Japan plans to launch antitrust review on US technology giants

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Japan has also joined in the anti-monopoly investigations of technology giants in the United States and Europe.
Japan’s Fair Trade Commission announced on Monday that it would investigate the monopoly of “GAFA” (Google, apple, Facebook and Amazon).
American regulators often refer to these tech giants as “faang,” with one more Netflix than Japan. But whatever they are called, they represent the world’s top technology companies.
Like the United States and Europe, Kazuyuki Furuya, chairman of Japan’s Fair Trade Commission, seems to focus not only on internal policies and platform strategies, but also on high-priced mergers and acquisitions. He specifically mentioned Google’s $2.1 billion acquisition of Fitbit. Although the deal has been announced for nearly a year, it has still not been completed due to the lengthy review process.
U.S. regulators are concerned that Google uses Fitbit’s health data to publish precision ads and uses the technology it obtains to block competition. Similar concerns are spreading across Europe, where strict consumer privacy policies are in place.
But the search giant has backed down in the hope of calming regulators’ concerns. In addition to publicly saying that they will not use user data to publish targeted ads, they also said: “we are implementing a long-term commitment to support other Android wearable manufacturers and continue to allow Fitbit users to access third-party services through API (Application Programming Interface) if they want to.”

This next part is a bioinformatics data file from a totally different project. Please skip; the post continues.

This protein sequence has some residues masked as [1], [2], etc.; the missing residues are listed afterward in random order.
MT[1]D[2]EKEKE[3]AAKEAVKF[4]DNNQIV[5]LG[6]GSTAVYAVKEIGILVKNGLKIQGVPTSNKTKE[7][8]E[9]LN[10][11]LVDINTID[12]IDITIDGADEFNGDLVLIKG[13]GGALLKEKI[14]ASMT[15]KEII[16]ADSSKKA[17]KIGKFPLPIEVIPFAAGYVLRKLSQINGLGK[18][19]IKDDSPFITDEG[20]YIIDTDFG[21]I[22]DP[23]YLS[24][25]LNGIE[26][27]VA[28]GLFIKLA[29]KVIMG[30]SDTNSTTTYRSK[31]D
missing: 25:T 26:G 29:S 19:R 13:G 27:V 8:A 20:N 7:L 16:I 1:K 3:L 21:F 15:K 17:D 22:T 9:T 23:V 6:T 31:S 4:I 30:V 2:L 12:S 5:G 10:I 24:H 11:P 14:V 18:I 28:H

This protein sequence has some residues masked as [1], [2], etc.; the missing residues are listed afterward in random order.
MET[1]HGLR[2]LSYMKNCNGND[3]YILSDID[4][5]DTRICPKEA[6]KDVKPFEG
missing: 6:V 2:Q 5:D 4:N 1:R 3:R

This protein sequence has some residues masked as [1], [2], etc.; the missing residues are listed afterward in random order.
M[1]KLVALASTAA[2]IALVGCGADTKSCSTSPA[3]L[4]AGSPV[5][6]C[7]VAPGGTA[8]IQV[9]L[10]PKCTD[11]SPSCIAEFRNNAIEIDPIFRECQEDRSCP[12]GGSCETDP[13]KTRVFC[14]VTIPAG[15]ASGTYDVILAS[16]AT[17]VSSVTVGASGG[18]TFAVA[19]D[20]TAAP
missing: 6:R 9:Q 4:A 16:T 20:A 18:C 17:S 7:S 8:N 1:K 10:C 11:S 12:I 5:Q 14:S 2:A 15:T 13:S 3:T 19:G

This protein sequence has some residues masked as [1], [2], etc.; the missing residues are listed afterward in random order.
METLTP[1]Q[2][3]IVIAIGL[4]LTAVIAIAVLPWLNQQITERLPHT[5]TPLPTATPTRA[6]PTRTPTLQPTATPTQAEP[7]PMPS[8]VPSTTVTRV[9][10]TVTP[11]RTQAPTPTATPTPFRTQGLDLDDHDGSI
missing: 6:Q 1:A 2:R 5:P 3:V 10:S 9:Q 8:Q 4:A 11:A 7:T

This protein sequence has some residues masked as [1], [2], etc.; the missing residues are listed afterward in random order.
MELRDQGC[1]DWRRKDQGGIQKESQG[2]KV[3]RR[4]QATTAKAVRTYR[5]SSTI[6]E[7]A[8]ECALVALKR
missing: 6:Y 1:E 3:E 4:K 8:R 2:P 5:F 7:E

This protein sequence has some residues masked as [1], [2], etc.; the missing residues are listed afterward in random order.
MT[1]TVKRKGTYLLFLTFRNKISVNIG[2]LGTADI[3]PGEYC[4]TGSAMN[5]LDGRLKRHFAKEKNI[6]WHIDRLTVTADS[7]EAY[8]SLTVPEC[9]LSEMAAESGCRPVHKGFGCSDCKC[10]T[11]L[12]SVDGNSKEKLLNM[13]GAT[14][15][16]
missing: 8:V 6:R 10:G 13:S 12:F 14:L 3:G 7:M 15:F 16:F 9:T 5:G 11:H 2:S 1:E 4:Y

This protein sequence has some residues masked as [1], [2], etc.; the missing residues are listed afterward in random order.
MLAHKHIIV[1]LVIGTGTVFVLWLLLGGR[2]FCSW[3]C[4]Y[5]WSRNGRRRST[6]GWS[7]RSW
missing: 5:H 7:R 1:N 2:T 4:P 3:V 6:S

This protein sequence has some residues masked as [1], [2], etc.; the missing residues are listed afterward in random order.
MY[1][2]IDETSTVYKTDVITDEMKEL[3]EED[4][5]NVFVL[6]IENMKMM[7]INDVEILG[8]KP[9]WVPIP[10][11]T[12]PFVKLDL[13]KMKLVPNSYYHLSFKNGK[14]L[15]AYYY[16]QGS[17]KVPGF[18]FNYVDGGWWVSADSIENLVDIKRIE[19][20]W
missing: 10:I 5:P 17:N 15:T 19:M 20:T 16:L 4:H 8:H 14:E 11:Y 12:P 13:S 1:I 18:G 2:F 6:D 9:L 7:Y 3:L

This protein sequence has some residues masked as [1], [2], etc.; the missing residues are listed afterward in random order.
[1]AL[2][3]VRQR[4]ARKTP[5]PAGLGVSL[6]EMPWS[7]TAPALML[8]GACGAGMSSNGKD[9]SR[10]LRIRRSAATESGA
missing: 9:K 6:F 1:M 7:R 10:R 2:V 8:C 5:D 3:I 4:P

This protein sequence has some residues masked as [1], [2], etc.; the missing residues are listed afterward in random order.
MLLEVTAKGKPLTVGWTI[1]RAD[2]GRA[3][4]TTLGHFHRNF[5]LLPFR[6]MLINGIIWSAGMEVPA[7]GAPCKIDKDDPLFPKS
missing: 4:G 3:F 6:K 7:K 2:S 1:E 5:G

Japan also plans to launch a detailed investigation.
“If the size of the acquisition or business alliance is large, we may launch an antitrust investigation into the process of a buyer acquiring a start-up, such as Fitbit.” “We are following developments closely, including in Europe,” Kazuyuki Furuya told the media
Given the global trends in the wearable market, the position of the Japanese government is likely to matter.
According to a recent report released by the business research company, the Asia Pacific region will become the world’s fastest growing Smartwatch region between 2020 and 2030. The world’s largest smart watch market in 2019 is North America.
According to a report recently released by IDC, although the global economy has been hit by the new crown epidemic, the wearable market is expected to ship nearly 400 million units this year. The company expects global shipments to grow at a compound annual rate of 12.4% in five years to 637.1 million units by 2024.
Wearable devices are not the only area of concern for Kazuyuki Furuya. He will also keep a close eye on many digital businesses, especially mobile devices, which prime minister Yasu Kan has criticized as overpriced.
“We will work closely with our counterparts in the United States and Europe to deal with all acts that impede competition.” Kazuyuki Furuya explains.